Photo: John Kernick
FROM THIS EPISODE
When J Ryan Stradal set out to write his first novel, Kitchens of the Great Midwest, he intended to write a family book. But through the novel's fictional characters he opens the door to his own culinary upbringing and introduces readers to Midwestern staples like Scandinavian lutefisk.
Music: "Big Dream" by Theme Park
J. Ryan Stradal
Cookbook author Amelia Saltsman's new book, The Seasonal Jewish Kitchen, traces the thread of Jewish cuisine from its ancient roots to contemporary discussions on seasonality and sustainability. She includes 150 recipes that offer her contemporary takes on the Jewish classics.
Find a recipe for her Plum Meringue Torte on the Good Food blog.
Music: "Jamaica" by Theme Park
Laura Avery is the market manager at the Santa Monica Farmers' Market. This week she talks with Luis Jaime of JF Organic Farms about his red okra and green okra. The red okra will lose its color if cooked, but will become a darker red if quickly blanched.
Plus, Corina Weibel, chef-owner of Canelé, is shopping for Romanesco squash from Coleman Family Farm. She likes to slice them the size of thick coins, so when sauted they can get crispy on the outside and stay tender on the inside. She also marinates them in a vinaigrette and serves them raw.
Music: "Danger" by Sallie Ford & the Sound Outside
Steven Satterfield is the executive chef at Miller Union in Atlanta. He was once dubbed the “Vegetable Shaman” by New York Times writer Sam Sifton. His cookbook, Root to Leaf: A Southern Chef Cooks through the Seasons, celebrates getting the most out of every part of the vegetable.
Find a recipe for his Bulgur Wheat with Roasted Baby Beets and Their Tops on the Good Food Blog.
Jonathan Gold is the Pulitzer Prize-winning food writer for the LA Times. While the Southland suffers through a heatwave, he shares some of his favorite cold noodle dishes in Los Angeles. He enjoys the cold noodles from Yu Chun Chic Naeng Myun in Koreatown; the cold soba noodles at Ichimiann in Palos Verdes; the cold bun tom thit nuong at Brodard in Garden Grove; the cold sesame noodles at Lucky Noodle King in San Gabriel; the cold noodles at Shaanxi Gourmet in Rosemead, and the chilled udon with plum at Marugame Monzo in Little Tokyo.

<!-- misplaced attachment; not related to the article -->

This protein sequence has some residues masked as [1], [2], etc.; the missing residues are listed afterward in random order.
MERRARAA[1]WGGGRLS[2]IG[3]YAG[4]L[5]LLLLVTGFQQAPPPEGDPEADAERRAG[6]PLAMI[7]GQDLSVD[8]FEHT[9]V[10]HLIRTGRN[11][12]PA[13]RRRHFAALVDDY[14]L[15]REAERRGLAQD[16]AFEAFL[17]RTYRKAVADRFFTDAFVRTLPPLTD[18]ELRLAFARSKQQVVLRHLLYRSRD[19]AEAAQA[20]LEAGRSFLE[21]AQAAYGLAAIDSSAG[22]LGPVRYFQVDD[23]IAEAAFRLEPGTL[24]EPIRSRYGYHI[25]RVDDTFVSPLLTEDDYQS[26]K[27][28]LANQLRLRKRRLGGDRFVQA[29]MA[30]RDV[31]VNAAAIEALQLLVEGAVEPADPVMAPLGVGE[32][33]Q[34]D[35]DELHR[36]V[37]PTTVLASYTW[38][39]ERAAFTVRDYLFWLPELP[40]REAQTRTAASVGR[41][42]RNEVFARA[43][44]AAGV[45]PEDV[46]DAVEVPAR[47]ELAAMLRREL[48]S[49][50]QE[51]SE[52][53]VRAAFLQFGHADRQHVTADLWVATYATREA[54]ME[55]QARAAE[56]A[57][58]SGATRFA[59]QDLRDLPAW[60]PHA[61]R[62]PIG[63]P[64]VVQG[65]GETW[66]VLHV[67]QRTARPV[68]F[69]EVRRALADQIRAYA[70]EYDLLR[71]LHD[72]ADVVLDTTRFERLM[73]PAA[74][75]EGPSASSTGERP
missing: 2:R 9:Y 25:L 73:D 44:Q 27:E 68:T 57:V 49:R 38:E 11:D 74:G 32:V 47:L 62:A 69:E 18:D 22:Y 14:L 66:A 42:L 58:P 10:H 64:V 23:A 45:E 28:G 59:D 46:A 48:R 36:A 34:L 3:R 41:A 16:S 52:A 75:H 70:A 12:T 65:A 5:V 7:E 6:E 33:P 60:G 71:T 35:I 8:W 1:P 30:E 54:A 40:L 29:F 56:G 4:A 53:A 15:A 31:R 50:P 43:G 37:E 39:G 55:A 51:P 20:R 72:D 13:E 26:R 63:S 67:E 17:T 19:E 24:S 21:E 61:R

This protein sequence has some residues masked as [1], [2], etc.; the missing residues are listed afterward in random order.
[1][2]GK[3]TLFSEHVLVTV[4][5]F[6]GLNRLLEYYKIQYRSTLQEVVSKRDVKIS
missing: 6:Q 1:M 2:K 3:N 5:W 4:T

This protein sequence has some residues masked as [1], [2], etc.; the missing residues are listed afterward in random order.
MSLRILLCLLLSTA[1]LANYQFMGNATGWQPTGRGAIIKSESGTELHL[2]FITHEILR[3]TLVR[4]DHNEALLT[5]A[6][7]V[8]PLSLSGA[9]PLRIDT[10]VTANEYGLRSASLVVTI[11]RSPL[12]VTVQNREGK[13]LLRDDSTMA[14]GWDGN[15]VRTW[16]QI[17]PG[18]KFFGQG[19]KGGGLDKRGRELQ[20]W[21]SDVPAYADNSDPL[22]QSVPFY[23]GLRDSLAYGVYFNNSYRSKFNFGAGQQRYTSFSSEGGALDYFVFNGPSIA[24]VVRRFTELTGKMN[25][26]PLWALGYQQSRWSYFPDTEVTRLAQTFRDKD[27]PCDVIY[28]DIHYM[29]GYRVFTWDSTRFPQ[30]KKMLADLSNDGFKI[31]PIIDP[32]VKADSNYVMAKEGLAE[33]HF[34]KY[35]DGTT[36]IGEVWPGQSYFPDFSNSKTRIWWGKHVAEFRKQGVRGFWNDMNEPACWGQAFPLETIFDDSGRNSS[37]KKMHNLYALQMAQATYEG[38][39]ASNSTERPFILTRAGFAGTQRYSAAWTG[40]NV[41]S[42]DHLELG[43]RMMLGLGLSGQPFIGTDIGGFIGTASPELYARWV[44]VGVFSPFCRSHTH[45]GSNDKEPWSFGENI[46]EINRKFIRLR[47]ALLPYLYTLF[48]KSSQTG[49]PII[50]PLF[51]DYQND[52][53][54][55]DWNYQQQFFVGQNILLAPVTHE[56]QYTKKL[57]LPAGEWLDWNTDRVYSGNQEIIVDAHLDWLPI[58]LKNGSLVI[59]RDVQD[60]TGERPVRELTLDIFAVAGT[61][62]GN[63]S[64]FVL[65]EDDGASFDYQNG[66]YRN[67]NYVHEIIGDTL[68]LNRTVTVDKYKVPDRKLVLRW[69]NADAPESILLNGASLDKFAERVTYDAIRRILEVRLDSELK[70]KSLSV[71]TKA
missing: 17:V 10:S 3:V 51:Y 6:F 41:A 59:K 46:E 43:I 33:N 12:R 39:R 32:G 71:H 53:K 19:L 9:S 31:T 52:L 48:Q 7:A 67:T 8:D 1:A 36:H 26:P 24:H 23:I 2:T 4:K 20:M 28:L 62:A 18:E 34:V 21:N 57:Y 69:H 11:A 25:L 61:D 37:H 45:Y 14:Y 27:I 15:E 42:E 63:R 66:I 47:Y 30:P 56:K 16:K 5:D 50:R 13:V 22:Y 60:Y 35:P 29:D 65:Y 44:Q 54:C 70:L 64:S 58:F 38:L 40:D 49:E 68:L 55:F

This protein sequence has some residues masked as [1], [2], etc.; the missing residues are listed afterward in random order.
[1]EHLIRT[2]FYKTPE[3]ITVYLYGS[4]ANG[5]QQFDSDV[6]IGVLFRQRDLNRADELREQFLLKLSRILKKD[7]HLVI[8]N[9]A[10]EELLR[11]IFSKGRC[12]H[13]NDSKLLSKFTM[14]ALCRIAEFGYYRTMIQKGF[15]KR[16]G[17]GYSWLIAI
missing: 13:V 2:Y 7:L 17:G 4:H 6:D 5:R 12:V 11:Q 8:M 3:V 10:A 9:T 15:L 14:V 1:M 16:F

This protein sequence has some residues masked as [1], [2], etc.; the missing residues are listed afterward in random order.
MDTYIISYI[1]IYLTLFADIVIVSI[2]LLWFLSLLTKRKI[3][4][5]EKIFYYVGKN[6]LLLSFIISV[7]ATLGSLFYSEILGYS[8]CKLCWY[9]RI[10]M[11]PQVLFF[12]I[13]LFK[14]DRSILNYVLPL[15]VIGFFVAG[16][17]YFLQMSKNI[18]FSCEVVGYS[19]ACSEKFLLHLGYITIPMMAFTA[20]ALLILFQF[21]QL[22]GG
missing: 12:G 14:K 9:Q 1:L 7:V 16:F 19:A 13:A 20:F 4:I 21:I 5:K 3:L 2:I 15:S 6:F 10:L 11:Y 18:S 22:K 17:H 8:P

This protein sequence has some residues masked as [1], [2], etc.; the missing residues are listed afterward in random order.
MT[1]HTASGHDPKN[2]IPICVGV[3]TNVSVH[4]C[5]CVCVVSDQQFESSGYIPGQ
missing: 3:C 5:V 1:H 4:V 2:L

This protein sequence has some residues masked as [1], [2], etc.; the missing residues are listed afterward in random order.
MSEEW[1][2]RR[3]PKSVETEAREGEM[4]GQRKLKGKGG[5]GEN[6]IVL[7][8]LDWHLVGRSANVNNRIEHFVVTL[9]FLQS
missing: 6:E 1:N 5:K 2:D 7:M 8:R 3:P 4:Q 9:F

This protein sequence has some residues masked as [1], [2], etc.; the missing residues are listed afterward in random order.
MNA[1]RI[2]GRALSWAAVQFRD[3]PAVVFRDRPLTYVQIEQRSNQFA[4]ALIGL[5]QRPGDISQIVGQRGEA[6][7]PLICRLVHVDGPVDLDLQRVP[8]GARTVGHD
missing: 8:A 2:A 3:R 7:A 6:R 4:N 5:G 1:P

Music: "Atliens" by Outkast
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The Water Show Water may be the essence of life but it’s subject to near-constant misuse. Journalist Mark Arax profiles a couple running a water monopoly in the Central Valley. A once abundant Cambodian lake is in decline, leaving fisherman and half the population scrambling for fish. We’ve heard of using less water but what about eating less water? And Mark Gold (Jonathan’s brother) shares tips on water conservation in LA.
Chicago's South Side barbecue, a Koreatown guide, and food in cinema The South Side of Chicago has a rich barbecue heritage, but only half the city seems to know. Chef Nyesha Arrington’s restaurant Native pays homage to the city that made her. Jonathan Gold shares his favorite restaurants in Koreatown. A touching biography of cookbook author Paula Wolfert wins a best cookbook award. And it turns out, many of this year’s Oscar-nominated films are actually all about food.
Brian Boitano, José Andrés' philanthropy, Pete Wells on harassment Brian Boitano shares the struggle that many figure skaters have with food. Kim Severson talks about Chef José Andrés’ humanitarian work in Puerto Rico. Pete Wells asks why restaurateurs and chefs are issuing tepid responses to sexual harassment scandals. Meanwhile, Jonathan Gold ventures a review of The Hearth & Hound in Hollywood. And we’re checking out a different market this week: Smorgasburg LA.
LATEST BLOG POSTS
James Beard Award’s 2018 nominations are here! Hear them again. Over the last year, we’ve had hundreds of guests stop by KCRW to chat about recipes, food politics and beyond. We were happy to see some of their names among the 2018 James Beard Award nominees! Revisit the conversations we had with these leaders in food writing, reporting, making, and eating. Read More
Like water for quiche: a low-water recipe An ordinary egg takes roughly 23 gallons of water to produce. Author Florencia Ramirez wants cooks to know there are options for buying eggs which solely use rainwater, also known as ‘green water.’ Read More